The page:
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    Active Stretching for the athlete and non-athlete


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Photo of The Flexibility Manual and Flexibility Sets You Free! video

THE FLEXIBILITY MANUAL represents the aim by the authors to address the problems with current flexibility/stretching programs and to present their ideas for achieving appropriate levels of flexibility safely and without potential for injury. This book is written for the general public and athlete. It provides some concepts for clinical discussion and consideration as well.

The focus of this book is the presentation of the authors' new stretching concept, which they title "active" stretching. This program is based on the principles of reciprocal innervation first described by Sir Charles Sherrington around the turn of the 20th century. The basis of the program is that when an agonist contracts, the antagonist relaxes or is inhibited."Active" stretching was designed to eliminate force from stretching. Also, the authors believe passive stretching should be used only for therapeutic purposes by trained professionals and should not be a part of any general flexibility program. The book provides a very reasonable and well-planned flexibility program that is easy to follow and is in a logical progression. The lay reader and serious fitness enthusiast would be well-served by this book. It also provides excellent ‘food for thought’ for clinicians involved in designing flexibility and exercise programs, both therapeutic and preventive. Overall, I would recommend this book for anyone involved in fitness or athletic endeavors. It provides excellent instruction, clear photographs and is based on fundamentally sound principles. Also included in this book is a section titled the ‘Instructor's Guide’ for those wishing to lead a stretching group. It provides the appropriate verbal cueing to take a group through the entire flexibility program.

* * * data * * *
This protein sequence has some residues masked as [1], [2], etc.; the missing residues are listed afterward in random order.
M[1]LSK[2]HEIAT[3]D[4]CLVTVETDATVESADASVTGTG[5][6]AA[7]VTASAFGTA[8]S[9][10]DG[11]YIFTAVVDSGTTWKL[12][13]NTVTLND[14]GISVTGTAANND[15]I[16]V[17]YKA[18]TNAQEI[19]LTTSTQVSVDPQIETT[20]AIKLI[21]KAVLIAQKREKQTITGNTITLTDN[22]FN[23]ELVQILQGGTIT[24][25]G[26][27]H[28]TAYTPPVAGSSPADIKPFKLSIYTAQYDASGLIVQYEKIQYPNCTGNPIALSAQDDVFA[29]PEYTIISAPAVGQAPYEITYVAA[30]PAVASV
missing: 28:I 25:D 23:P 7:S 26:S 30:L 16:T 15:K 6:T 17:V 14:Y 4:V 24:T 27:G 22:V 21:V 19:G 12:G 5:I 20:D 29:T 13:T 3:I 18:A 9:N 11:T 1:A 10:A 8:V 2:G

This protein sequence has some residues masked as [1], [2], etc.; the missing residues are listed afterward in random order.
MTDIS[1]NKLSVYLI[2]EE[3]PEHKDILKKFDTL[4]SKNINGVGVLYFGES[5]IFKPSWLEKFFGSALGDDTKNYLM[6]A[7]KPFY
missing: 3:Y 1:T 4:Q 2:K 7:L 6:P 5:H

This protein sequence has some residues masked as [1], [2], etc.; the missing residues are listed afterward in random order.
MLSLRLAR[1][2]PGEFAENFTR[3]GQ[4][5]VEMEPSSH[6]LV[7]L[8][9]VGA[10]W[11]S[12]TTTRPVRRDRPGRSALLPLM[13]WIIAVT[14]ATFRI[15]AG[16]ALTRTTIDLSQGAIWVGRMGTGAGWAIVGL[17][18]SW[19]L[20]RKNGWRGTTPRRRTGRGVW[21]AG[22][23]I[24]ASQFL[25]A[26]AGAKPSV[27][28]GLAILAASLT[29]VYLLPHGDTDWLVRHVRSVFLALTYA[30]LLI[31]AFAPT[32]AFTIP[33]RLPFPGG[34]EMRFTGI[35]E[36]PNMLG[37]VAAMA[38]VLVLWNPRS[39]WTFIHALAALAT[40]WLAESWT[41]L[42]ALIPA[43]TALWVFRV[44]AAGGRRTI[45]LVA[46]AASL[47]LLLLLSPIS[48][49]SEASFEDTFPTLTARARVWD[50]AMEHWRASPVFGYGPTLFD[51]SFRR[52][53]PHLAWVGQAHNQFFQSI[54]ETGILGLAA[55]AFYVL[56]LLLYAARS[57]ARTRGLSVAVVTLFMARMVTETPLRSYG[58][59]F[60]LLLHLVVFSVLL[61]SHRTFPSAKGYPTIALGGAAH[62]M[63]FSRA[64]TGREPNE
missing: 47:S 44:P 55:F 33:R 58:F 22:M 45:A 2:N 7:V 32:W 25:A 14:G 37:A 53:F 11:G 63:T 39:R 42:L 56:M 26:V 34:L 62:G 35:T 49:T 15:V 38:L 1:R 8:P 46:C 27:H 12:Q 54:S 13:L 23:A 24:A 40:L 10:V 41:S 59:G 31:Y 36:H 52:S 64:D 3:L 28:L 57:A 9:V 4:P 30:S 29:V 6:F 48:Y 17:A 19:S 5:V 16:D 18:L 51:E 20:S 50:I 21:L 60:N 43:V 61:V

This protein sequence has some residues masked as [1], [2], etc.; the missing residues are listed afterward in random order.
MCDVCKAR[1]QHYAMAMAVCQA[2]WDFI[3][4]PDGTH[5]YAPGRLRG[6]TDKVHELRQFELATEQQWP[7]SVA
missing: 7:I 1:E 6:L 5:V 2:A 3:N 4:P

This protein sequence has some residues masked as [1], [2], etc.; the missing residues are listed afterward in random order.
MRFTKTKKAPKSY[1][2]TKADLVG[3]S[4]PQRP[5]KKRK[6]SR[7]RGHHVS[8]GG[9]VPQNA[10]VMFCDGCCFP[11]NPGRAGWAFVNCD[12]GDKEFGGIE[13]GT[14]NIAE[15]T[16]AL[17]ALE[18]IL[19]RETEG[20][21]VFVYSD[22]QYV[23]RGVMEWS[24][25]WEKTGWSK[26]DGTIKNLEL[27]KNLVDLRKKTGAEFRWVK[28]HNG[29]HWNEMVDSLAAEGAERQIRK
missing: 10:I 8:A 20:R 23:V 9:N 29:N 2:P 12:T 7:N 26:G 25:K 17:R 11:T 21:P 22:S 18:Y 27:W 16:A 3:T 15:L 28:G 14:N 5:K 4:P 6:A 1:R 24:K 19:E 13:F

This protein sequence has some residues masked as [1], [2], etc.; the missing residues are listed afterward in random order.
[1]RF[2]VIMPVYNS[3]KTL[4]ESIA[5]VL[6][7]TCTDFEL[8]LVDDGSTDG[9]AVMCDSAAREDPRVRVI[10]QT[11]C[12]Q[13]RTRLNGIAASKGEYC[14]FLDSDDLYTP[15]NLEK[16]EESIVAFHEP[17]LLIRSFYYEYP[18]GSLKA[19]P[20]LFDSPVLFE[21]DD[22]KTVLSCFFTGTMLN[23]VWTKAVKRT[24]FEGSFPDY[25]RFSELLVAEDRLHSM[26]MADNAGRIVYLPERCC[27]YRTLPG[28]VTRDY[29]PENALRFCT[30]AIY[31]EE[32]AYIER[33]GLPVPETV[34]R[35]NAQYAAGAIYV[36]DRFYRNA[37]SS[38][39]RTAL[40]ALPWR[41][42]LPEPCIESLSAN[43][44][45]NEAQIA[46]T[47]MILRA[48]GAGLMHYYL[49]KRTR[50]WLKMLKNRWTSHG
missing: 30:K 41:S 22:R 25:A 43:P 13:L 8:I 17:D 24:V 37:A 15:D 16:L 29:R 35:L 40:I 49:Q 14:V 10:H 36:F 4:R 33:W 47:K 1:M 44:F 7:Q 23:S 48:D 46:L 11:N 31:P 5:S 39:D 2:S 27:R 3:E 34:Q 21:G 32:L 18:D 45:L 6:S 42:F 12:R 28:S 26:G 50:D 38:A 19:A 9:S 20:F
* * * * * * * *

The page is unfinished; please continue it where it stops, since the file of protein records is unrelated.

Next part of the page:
(ADVANCE Magazine for Physical Therapists 9/4/95)


Physical therapists, Jean and Pete Peters, have just made Bob Anderson's stretching paradigm obsolete. They declare an end to static stretching in regard to pre-exercise warm-ups. In this 42-minute presentation, you're taught the principle of active stretching and convinced static stretching makes no more sense than shredding your muscles before the big race. The research behind this revolutionary concept is based on the neurophysiology findings of Charles Sherrington. His work in reciprocal innervation, a study of muscle and nerve response, led to conclusions that active stretching is far safer, and yet saves time - two distinct advantages rarely seen together. Mobility is increased, injury prospects are reduced and over-stretching is eliminated.

Briefly, when muscles are stimulated, they contract - they are not stimulated to relax. However, they do relax when opposing muscles are stimulated to contract. This relaxation or "inhibition" occurs as a natural, neuromuscular process of the body. If you want the muscles in the front of your lower leg to relax, then contract the calf muscle by standing on your toes. Learning how to use your body's own reciprocal innervation processes requires a step-by-step re-training. This video produced by Sports Kinetics, Inc. is an excellent way to discard an entrenched "modus operandi" and reprogram real mobility.

(American Fitness Magazine 1/90
COPYRIGHT 1990 Aerobics and Fitness Association of America)




Selections from our list of "14 Tips for Safe & Effective Stretching"

Three pictures of Active Stretching

#1 Active Stretching – Voluntary muscle contraction of those muscles which oppose the tight ones. To inhibit stretch reflexes, relax while stretching. Tension should be noticeable only in the active muscles and the muscles being stretched. Relax in the other areas. Do not hold your breath. This leads to unwanted tension.

#3  No Bouncing – To prevent unwanted stretch reflexes.

#5  Repetitions – 3 times for 10 seconds in most exercise positions.

#6  Daily – And again before warmup which precedes your activity.

#7  Cooldown – Stretch again, following your activity, those muscles most subject to tightness as a result of that activity.

#10  Don’t Compete – Your body has its own peculiarities and is not to be compared with anyone else’s.

#12  When to Stretch – On some days you may be tighter than others, and you will notice you are tightest upon first arising because body heat from resting metabolism is at a low level. It might take longer, but don’t neglect to stretch preceding participation in a morning activity.

For the complete list see p.73 of The Flexibility Manual!